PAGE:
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So the big question is, why even do this?

Well it is rather simple: we all snag gear, tie a bad knot or simply put lose our lures at one point or another. While we can't always retrieve our broken gear it only makes sense to try to limit the impact of the lost equipment. Whether its a bird or a fish, the plastic most lures are made of cannot be digested and can kill or harm the animal that consumes them.

So here is my solution, make a recipe for a lure that anyone can make at home with ingredients anyone can pick up at a local store.

Lets begin!

Step 1: Ingredients

So its a simple recipe:

-4 packets of gelatin

-3/4 cup of water

optional (but highly suggested)

-food coloring

-3 fish oil pills

<p>make a mold out of clay...that solves that..let the clay harden..pour the mixture in,,stick in fridge..all done</p>
<p>the fish in my local lakes dont seem to like soft lures, but ima try this anyway.</p>
<p>Thanks, here is a link to a laminate recipe and some civilian research data on bioplastic fishing bait.<br></p><p><a href="https://www.facebook.com/media/set/?set=a.10202218357690285.1073741855.1530113827&type=1&l=f0b4db6681" rel="nofollow">https://www.facebook.com/media/set/?set=a.10202218357690285.1073741855.1530113827&amp;type=1&amp;l=f0b4db6681</a></p>
Efiicient, but I'd tamper with it a bit if I did it myself. Like others said, and some starch to make it less erodable.
What do you mean by solution when making a mold
<p>very good idea and i have suggestion - why not using something fiber to make it more standing!like some string or something else ...</p>
<p>I don't see what a handful of straws will get to. If I fill them, I'll end up with a handful of worms; otherwise, I get a large gel lump with a hole in it. Can you explain what the mold is? TIA</p>
Nice, please check out my guide on bass fishing.
<p>This is truly inspiring! I want to make some! Thanks for posting!</p>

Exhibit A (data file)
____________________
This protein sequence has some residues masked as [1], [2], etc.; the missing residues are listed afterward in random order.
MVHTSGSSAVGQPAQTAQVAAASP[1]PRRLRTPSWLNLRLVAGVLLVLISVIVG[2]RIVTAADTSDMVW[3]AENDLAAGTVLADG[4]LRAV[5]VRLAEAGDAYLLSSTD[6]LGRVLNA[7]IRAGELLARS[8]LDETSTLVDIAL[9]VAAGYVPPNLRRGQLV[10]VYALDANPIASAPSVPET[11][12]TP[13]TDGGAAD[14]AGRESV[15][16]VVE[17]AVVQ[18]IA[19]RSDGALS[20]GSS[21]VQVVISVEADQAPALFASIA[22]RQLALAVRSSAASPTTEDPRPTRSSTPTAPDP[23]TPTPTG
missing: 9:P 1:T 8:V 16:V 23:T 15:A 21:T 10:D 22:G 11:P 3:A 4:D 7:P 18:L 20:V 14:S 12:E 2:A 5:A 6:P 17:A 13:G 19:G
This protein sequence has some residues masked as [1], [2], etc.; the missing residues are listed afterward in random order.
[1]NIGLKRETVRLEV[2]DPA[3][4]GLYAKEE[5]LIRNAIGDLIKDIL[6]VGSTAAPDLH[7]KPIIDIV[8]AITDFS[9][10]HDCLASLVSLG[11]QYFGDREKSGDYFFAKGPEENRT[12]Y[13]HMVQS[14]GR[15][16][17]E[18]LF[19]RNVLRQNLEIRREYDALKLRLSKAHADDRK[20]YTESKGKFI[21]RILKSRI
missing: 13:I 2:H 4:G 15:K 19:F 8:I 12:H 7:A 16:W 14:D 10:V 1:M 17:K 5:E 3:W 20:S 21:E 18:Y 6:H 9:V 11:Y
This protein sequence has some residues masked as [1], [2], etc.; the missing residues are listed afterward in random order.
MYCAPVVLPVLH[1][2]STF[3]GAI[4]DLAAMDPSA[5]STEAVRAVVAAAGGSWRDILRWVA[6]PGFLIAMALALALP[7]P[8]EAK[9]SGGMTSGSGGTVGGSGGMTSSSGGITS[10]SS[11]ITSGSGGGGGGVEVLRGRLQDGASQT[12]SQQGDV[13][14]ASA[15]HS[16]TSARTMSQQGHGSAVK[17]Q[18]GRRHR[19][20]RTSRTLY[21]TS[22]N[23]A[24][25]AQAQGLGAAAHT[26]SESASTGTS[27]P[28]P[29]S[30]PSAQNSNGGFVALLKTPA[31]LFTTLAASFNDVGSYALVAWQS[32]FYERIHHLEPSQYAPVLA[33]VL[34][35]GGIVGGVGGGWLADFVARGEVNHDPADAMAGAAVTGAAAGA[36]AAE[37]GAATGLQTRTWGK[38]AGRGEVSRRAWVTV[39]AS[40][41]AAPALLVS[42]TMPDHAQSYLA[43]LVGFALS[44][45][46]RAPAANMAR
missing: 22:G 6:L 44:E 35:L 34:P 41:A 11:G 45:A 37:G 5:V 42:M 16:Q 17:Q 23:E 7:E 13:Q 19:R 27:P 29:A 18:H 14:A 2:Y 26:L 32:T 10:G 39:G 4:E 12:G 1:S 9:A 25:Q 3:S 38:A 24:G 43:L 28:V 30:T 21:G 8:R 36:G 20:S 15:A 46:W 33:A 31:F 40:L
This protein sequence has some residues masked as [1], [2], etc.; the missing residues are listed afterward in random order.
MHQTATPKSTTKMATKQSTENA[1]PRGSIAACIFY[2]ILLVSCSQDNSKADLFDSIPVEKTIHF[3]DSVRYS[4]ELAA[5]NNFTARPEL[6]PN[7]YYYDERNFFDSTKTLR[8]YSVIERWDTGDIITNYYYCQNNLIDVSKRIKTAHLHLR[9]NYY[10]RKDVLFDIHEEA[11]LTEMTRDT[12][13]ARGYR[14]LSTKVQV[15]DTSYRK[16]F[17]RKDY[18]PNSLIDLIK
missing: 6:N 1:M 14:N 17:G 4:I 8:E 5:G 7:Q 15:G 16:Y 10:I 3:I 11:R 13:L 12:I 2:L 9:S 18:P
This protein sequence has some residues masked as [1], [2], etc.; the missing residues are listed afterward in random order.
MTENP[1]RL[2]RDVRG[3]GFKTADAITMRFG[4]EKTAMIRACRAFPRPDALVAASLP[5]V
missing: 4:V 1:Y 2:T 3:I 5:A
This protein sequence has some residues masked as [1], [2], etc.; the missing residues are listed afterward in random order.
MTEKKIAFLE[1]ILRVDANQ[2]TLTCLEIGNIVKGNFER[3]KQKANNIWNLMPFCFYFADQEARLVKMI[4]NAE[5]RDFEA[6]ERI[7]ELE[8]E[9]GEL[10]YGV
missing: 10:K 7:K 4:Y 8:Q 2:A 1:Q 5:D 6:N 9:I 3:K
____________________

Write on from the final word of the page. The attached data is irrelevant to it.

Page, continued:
Good job! I'm going to make a few for when I go fishing!
<p>really like this idea, and keen to see how things go with an improvement in the recipe. Will have a play myself when I get time</p>
<p>Essentially you are making fishy gummy worms. Try increasing gelatin quantity on the gelatin-water ratio. As with gummy bears and such, they don't &quot;melt&quot; unless quite hot. You can also add a bit of corn starch into the mix for a more solid lure, but will need some thinkering on amounts. Check some gummy bears ibles around, to get some more accurate gelatin-water ratios. I hope this fix it!</p><p><br><br></p>
Would adding long, thin paper strips or some sort of string maybe help in the durability department? I'm thinking sort of in the same way iron rods strengthen concrete.
<p>That's a great idea! I'm going to have to give that a shot and let you know</p><p>Thanks for the input</p>
<p>Very cool idea, kind of like a generic gummy worm. I've seen people use those as well. Have you tried tapering the shape or adding a ribbon tail?</p>
<p>I haven't yet, I will without a doubt give that a shot once I improve the recipe</p><p>Thanks for the interest </p>
<p>This is awesome! Saving the environment! Voted! =)</p>
<p>Thank you so much!</p>
Very cool idea. Never seen anything like it and seems like it needs to be brought to people's attention. What did you make your mold out of?
<p>I made the mold out of a two part silicon mix. Since the silicon is very flexible it is easy to remove the lure from the mold, but it does tend to be a little bit more expensive. I have pretty good results using plaster of paris to make molds as long as what ever you are pouring hardens with in a reasonable amount of time</p>
<p>It's nice to see someone applying principles of ecological design to an area that doesn't get much attention. Nice work! Would love to see how well they work in the wild, have you taken them out fishing yet?</p>
<p>I have taken them out once and the bluegill seemed to really like them. I forgot my cooler so they were not hard enough to use by the time I switched over to try for bass. I'm trying to improve the recipe to get rid of this issue.</p>
<p>I have taken them out once and the bluegill seemed to really like them. I forgot my cooler so they were not hard enough to use by the time I switched over to try for bass. I'm trying to improve the recipe to get rid of this issue.</p>

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Bio: I am a huge fan of anything I that makes things cheaper or greener (preferably both!)
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